The strands of Eva Jana Siroka’s life’s journey are woven together in the medieval tapestry of her new novel, "Maddalena." The European influences of her youth in the realms of architecture, painting, literature, and religion are palpably present. Emotional resonances of her father’s illness and death color the experience of her characters. The interplay between her academic study of the Old Masters and her own development as a painter functions on many levels: in the novel’s rich descriptions of Medieval art, architecture, and dress; in the imaginative re-creation of actual artists about whose lives little is known; and in the lush paintings she created as illustrations for the novel. These threads all come together in the novel to tell a story about 16th century art patron Cardinal Alessandro Farnese, his mistress, and the painters who surround him.
A Princeton resident and an independent scholar, writer, and art historian, Siroka will give three area book signings for "Maddalena," in Princeton, Newtown, and New Hope (see listings at end). Musing that she was "born in a country that no longer exists," Siroka remembers the Czechoslovakia of her youth as not being insular, despite the Communist government. She honed her consciousness as a sophisticated European in this place rich with history and art. "I grew up seeing art and architecture all around me," says Siroka.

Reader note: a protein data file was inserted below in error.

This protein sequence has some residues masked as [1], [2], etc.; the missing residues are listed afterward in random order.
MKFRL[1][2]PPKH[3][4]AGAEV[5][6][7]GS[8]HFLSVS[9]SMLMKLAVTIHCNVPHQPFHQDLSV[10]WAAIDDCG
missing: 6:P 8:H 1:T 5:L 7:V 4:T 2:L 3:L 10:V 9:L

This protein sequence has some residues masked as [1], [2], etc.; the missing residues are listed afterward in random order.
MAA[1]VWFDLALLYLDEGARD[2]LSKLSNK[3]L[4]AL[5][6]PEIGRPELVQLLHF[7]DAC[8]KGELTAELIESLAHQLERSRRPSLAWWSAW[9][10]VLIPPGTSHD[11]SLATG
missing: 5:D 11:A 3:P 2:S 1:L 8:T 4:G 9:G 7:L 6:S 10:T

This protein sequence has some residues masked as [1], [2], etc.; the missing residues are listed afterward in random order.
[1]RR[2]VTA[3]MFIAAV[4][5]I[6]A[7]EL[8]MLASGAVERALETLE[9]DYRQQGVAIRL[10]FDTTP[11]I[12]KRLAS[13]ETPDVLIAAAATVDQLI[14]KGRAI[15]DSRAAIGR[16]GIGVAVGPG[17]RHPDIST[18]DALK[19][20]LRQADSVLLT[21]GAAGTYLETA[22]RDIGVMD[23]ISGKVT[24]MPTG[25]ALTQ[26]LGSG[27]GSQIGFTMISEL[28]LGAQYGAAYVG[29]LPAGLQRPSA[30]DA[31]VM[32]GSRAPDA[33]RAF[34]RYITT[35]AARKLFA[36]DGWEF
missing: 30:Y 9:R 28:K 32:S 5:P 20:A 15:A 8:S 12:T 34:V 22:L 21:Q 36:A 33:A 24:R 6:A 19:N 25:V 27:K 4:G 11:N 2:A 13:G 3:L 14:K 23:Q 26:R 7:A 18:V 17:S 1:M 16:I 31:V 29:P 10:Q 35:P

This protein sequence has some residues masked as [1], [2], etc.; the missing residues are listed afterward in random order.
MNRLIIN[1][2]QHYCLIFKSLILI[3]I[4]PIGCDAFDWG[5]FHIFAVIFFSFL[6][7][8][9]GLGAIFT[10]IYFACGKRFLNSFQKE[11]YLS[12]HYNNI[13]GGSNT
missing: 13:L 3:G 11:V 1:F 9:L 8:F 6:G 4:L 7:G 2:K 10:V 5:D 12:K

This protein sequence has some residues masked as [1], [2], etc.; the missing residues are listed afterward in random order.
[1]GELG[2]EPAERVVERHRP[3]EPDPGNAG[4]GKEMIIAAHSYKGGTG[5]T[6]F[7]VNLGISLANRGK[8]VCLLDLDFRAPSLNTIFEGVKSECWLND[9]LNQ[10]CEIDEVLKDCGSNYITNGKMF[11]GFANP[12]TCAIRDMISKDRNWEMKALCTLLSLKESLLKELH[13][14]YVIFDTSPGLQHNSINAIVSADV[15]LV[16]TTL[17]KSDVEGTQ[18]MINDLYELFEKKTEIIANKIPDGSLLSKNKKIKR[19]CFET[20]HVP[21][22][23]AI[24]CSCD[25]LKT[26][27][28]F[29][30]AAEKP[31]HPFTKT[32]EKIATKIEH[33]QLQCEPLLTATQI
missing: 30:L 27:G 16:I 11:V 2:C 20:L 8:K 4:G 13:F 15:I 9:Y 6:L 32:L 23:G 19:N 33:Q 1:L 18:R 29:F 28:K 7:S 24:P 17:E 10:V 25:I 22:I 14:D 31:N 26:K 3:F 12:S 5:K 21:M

In the Communist world of her childhood, dolls were expensive, oranges couldn’t be had, and chickens inspired long lines, but books were cheap. She read the great European authors, from Leo Tolstoy and Thomas Mann to the Italian Alberto Moravio and the Swedish Selma Lagerlof. "I imagined things about Finland, France, and Russia," she says. "My picture was broad – not only local authors."
Because many of the books she read were illustrated, this form of expression was natural to Siroka. "I had grown up with a vision of seeing images and reading about them," she says, suggesting how she came to create her illustrated novel, "Maddalena."
When Siroka came to America 40 years ago at the age of 16, her reading taste widened to include North American, British, and Irish authors. She says she was always interested in books that were "not necessarily bestsellers – things esoteric, different." She is currently reading "The Master," by Colm Toibin, which is about Henry James and which, she says, "captivates me with the richness of its language and its endless picture-building of an era. I feel I am walking in his time" – which would be about the 1860s. She might as well have been talking about her own book, "Maddelena," which reflects life in 16th-century Rome, with its rich delineation of dress, art and architecture, social mores, religious practices, and politics.